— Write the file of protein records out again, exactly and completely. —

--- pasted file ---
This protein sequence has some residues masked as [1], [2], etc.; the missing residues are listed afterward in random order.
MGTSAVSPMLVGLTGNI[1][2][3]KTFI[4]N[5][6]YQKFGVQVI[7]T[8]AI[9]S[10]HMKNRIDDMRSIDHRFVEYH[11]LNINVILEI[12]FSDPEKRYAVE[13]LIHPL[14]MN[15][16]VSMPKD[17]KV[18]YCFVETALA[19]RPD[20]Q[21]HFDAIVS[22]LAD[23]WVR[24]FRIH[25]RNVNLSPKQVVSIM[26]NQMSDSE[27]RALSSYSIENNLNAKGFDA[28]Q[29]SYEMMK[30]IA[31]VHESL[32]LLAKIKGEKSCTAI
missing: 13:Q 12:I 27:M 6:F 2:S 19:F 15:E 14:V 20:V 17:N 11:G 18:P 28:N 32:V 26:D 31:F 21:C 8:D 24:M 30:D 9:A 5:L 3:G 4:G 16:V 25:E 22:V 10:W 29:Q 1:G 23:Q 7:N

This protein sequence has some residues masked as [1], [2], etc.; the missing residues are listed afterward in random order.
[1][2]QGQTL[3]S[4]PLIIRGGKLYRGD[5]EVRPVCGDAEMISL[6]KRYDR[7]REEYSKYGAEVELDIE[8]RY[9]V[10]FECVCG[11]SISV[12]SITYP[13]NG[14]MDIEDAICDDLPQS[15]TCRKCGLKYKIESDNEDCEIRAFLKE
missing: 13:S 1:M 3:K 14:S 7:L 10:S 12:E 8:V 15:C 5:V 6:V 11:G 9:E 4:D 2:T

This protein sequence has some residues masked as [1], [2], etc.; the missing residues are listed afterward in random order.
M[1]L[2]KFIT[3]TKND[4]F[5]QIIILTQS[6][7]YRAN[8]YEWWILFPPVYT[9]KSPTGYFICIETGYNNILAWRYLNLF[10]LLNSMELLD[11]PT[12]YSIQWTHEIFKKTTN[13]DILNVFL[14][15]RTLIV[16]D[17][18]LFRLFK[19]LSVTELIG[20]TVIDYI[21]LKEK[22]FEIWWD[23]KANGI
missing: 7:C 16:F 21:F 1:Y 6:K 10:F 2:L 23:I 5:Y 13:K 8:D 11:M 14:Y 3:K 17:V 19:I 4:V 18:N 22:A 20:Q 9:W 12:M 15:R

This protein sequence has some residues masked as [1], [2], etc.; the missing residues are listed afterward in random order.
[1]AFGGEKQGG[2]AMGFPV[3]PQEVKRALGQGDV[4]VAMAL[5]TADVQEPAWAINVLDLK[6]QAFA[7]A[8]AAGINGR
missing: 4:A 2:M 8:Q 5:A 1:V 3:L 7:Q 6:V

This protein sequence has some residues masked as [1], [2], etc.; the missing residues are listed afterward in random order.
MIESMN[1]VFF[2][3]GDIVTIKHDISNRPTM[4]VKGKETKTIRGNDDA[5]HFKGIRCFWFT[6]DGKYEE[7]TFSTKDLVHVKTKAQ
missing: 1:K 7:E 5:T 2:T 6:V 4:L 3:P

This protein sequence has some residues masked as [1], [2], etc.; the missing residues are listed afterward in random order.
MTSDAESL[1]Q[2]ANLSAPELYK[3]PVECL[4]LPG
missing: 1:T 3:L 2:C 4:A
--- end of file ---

This protein sequence has some residues masked as [1], [2], etc.; the missing residues are listed afterward in random order.
MGTSAVSPMLVGLTGNI[1][2][3]KTFI[4]N[5][6]YQKFGVQVI[7]T[8]AI[9]S[10]HMKNRIDDMRSIDHRFVEYH[11]LNINVILEI[12]FSDPEKRYAVE[13]LIHPL[14]MN[15][16]VSMPKD[17]KV[18]YCFVETALA[19]RPD[20]Q[21]HFDAIVS[22]LAD[23]WVR[24]FRIH[25]RNVNLSPKQVVSIM[26]NQMSDSE[27]RALSSYSIENNLNAKGFDA[28]Q[29]SYEMMK[30]IA[31]VHESL[32]LLAKIKGEKSCTAI
missing: 13:Q 12:I 27:M 6:F 2:S 19:F 15:E 14:V 20:V 17:N 11:G 18:P 28:N 32:V 26:D 31:F 21:C 8:D 24:M 30:D 9:A 5:L 3:G 4:G 16:V 25:E 22:V 10:W 29:Q 1:G 23:Q 7:N

This protein sequence has some residues masked as [1], [2], etc.; the missing residues are listed afterward in random order.
[1][2]QGQTL[3]S[4]PLIIRGGKLYRGD[5]EVRPVCGDAEMISL[6]KRYDR[7]REEYSKYGAEVELDIE[8]RY[9]V[10]FECVCG[11]SISV[12]SITYP[13]NG[14]MDIEDAICDDLPQS[15]TCRKCGLKYKIESDNEDCEIRAFLKE
missing: 13:S 1:M 3:K 14:S 7:L 10:S 12:E 8:V 15:C 5:V 6:V 11:G 9:E 4:D 2:T

This protein sequence has some residues masked as [1], [2], etc.; the missing residues are listed afterward in random order.
M[1]L[2]KFIT[3]TKND[4]F[5]QIIILTQS[6][7]YRAN[8]YEWWILFPPVYT[9]KSPTGYFICIETGYNNILAWRYLNLF[10]LLNSMELLD[11]PT[12]YSIQWTHEIFKKTTN[13]DILNVFL[14][15]RTLIV[16]D[17][18]LFRLFK[19]LSVTELIG[20]TVIDYI[21]LKEK[22]FEIWWD[23]KANGI
missing: 7:C 16:F 21:F 1:Y 6:K 10:F 2:L 23:I 5:Y 13:K 8:D 11:M 14:Y 3:K 17:V 19:I 4:V 18:N 22:A 20:Q 9:W 12:M 15:R

This protein sequence has some residues masked as [1], [2], etc.; the missing residues are listed afterward in random order.
[1]AFGGEKQGG[2]AMGFPV[3]PQEVKRALGQGDV[4]VAMAL[5]TADVQEPAWAINVLDLK[6]QAFA[7]A[8]AAGINGR
missing: 4:A 2:M 8:Q 5:A 1:V 3:L 7:Q 6:V

This protein sequence has some residues masked as [1], [2], etc.; the missing residues are listed afterward in random order.
MIESMN[1]VFF[2][3]GDIVTIKHDISNRPTM[4]VKGKETKTIRGNDDA[5]HFKGIRCFWFT[6]DGKYEE[7]TFSTKDLVHVKTKAQ
missing: 1:K 7:E 5:T 2:T 6:V 4:L 3:P

This protein sequence has some residues masked as [1], [2], etc.; the missing residues are listed afterward in random order.
MTSDAESL[1]Q[2]ANLSAPELYK[3]PVECL[4]LPG
missing: 1:T 3:L 2:C 4:A